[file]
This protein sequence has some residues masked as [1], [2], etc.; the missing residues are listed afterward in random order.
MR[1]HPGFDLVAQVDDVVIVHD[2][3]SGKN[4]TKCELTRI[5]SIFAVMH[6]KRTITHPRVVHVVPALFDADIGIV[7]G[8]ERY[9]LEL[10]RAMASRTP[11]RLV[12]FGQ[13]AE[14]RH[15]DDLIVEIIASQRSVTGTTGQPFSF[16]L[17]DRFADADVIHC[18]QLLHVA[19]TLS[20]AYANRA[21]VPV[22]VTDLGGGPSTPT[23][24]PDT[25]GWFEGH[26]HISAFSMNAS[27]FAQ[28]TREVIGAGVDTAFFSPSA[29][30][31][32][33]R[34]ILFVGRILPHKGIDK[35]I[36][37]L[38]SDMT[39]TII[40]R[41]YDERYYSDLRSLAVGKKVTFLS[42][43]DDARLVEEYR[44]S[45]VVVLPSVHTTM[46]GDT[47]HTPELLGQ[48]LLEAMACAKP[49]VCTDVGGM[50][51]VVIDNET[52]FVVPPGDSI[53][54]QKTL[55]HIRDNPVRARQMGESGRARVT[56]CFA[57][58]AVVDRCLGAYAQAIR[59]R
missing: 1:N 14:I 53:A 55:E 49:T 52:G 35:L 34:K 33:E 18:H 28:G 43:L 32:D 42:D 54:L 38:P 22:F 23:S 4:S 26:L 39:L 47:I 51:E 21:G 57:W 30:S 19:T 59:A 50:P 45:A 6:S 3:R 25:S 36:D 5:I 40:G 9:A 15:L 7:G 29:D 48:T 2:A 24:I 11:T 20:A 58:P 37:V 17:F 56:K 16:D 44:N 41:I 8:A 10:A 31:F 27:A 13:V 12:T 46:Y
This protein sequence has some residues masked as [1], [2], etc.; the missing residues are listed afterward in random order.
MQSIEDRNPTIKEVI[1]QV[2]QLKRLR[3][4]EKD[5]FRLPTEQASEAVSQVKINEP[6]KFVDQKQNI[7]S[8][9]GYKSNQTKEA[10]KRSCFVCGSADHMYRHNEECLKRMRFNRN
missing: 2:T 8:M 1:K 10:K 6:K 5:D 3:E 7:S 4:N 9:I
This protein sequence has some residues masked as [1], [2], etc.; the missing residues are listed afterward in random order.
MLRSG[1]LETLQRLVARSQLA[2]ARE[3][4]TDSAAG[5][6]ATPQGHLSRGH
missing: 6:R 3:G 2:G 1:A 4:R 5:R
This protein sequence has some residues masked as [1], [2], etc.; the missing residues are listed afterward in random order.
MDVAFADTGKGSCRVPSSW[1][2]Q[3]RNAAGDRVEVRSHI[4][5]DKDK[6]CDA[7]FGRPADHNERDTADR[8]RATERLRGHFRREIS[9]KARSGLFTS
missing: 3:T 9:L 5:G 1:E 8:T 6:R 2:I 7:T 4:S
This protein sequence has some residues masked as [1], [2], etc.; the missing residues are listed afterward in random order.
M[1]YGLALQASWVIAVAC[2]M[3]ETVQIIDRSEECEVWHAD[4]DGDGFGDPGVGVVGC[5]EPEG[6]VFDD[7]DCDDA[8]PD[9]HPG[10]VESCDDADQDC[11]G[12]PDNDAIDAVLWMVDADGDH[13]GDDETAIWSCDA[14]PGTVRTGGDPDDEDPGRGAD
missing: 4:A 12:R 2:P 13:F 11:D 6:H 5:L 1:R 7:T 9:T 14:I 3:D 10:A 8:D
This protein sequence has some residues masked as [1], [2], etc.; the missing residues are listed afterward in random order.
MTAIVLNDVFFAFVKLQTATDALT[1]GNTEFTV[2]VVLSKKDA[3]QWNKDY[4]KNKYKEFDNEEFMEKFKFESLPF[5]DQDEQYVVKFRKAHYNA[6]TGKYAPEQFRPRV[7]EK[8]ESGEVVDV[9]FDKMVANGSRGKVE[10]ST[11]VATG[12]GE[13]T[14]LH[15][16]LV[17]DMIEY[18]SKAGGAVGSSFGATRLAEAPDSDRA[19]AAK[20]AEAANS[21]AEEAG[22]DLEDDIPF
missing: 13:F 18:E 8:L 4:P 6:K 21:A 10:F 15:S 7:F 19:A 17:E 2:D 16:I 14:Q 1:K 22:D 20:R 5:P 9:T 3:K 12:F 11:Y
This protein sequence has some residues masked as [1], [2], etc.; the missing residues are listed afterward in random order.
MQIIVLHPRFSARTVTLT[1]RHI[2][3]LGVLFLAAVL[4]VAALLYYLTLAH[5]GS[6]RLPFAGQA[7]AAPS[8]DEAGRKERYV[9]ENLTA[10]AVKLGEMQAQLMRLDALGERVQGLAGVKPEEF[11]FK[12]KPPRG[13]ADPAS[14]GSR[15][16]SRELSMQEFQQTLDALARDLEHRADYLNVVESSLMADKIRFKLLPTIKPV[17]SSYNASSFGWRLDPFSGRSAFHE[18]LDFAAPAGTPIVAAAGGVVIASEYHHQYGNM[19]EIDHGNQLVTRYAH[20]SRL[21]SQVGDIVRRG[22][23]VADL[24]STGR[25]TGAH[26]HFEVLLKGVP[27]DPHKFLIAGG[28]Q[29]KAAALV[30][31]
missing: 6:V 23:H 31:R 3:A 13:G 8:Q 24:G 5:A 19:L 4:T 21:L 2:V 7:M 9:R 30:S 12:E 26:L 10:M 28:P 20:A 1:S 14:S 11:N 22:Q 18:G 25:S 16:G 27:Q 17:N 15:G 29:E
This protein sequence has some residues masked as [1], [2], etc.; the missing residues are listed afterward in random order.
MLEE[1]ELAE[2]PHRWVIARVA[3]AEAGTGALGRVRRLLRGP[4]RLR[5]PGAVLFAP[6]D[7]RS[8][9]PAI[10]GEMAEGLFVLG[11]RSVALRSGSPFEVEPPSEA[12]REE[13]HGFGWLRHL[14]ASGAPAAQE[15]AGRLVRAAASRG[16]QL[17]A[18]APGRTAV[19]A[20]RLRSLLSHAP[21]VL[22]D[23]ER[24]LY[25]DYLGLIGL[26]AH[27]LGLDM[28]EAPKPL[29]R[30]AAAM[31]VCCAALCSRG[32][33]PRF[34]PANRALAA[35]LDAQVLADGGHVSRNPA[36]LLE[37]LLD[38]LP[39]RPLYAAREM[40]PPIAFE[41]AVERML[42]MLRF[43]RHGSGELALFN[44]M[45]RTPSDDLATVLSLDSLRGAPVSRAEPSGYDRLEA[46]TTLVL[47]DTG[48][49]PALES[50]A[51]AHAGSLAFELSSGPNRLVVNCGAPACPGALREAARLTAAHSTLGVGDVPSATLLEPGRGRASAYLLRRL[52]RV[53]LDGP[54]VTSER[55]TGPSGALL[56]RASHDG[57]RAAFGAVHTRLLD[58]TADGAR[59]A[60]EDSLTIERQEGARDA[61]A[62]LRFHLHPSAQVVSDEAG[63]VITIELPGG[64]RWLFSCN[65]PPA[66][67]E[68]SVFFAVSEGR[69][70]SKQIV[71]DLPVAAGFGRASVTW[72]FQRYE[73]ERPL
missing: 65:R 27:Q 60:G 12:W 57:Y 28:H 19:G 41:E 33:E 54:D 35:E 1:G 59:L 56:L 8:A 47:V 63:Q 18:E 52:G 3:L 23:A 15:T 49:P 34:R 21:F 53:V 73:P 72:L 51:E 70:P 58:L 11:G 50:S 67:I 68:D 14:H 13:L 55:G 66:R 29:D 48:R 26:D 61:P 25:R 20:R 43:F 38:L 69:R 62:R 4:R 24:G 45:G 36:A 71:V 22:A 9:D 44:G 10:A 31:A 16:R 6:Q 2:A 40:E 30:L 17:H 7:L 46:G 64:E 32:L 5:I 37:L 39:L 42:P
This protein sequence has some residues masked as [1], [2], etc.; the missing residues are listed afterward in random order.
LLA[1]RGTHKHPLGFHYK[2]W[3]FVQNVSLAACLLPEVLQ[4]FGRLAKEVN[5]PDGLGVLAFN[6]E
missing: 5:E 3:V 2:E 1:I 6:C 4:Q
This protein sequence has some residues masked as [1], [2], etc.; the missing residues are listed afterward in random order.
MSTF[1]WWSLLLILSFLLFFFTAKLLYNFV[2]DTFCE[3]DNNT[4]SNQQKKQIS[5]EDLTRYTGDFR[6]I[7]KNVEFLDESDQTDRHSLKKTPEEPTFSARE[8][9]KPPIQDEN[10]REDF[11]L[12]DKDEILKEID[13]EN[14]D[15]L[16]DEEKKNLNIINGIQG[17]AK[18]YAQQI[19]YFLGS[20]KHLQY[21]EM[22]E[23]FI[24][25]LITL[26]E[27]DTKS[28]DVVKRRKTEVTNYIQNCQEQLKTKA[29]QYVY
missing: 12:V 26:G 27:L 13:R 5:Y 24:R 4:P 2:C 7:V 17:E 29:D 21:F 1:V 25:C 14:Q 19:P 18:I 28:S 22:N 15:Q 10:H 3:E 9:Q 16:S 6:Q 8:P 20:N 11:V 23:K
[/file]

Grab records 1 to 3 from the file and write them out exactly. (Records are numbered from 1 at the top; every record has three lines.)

This protein sequence has some residues masked as [1], [2], etc.; the missing residues are listed afterward in random order.
MR[1]HPGFDLVAQVDDVVIVHD[2][3]SGKN[4]TKCELTRI[5]SIFAVMH[6]KRTITHPRVVHVVPALFDADIGIV[7]G[8]ERY[9]LEL[10]RAMASRTP[11]RLV[12]FGQ[13]AE[14]RH[15]DDLIVEIIASQRSVTGTTGQPFSF[16]L[17]DRFADADVIHC[18]QLLHVA[19]TLS[20]AYANRA[21]VPV[22]VTDLGGGPSTPT[23][24]PDT[25]GWFEGH[26]HISAFSMNAS[27]FAQ[28]TREVIGAGVDTAFFSPSA[29][30][31][32][33]R[34]ILFVGRILPHKGIDK[35]I[36][37]L[38]SDMT[39]TII[40]R[41]YDERYYSDLRSLAVGKKVTFLS[42][43]DDARLVEEYR[44]S[45]VVVLPSVHTTM[46]GDT[47]HTPELLGQ[48]LLEAMACAKP[49]VCTDVGGM[50][51]VVIDNET[52]FVVPPGDSI[53][54]QKTL[55]HIRDNPVRARQMGESGRARVT[56]CFA[57][58]AVVDRCLGAYAQAIR[59]R
missing: 1:N 14:I 53:A 55:E 49:T 52:G 35:L 34:K 33:E 18:H 28:G 43:L 32:D 42:D 54:L 38:P 22:F 23:S 4:S 26:L 39:L 47:I 51:E 21:G 57:W 30:S 19:T 59:A 50:P 45:A 6:S 3:R 25:S 36:D 5:I 40:G 9:A 15:L 7:G 29:D 48:T 2:A 24:I 11:T 20:A 58:P 37:V 17:F 56:K 16:D 44:N 41:I 8:A 10:A 31:F 27:A 13:V 12:T 46:Y
This protein sequence has some residues masked as [1], [2], etc.; the missing residues are listed afterward in random order.
MQSIEDRNPTIKEVI[1]QV[2]QLKRLR[3][4]EKD[5]FRLPTEQASEAVSQVKINEP[6]KFVDQKQNI[7]S[8][9]GYKSNQTKEA[10]KRSCFVCGSADHMYRHNEECLKRMRFNRN
missing: 2:T 8:M 1:K 10:K 6:K 5:D 3:E 7:S 4:N 9:I
This protein sequence has some residues masked as [1], [2], etc.; the missing residues are listed afterward in random order.
MLRSG[1]LETLQRLVARSQLA[2]ARE[3][4]TDSAAG[5][6]ATPQGHLSRGH
missing: 6:R 3:G 2:G 1:A 4:R 5:R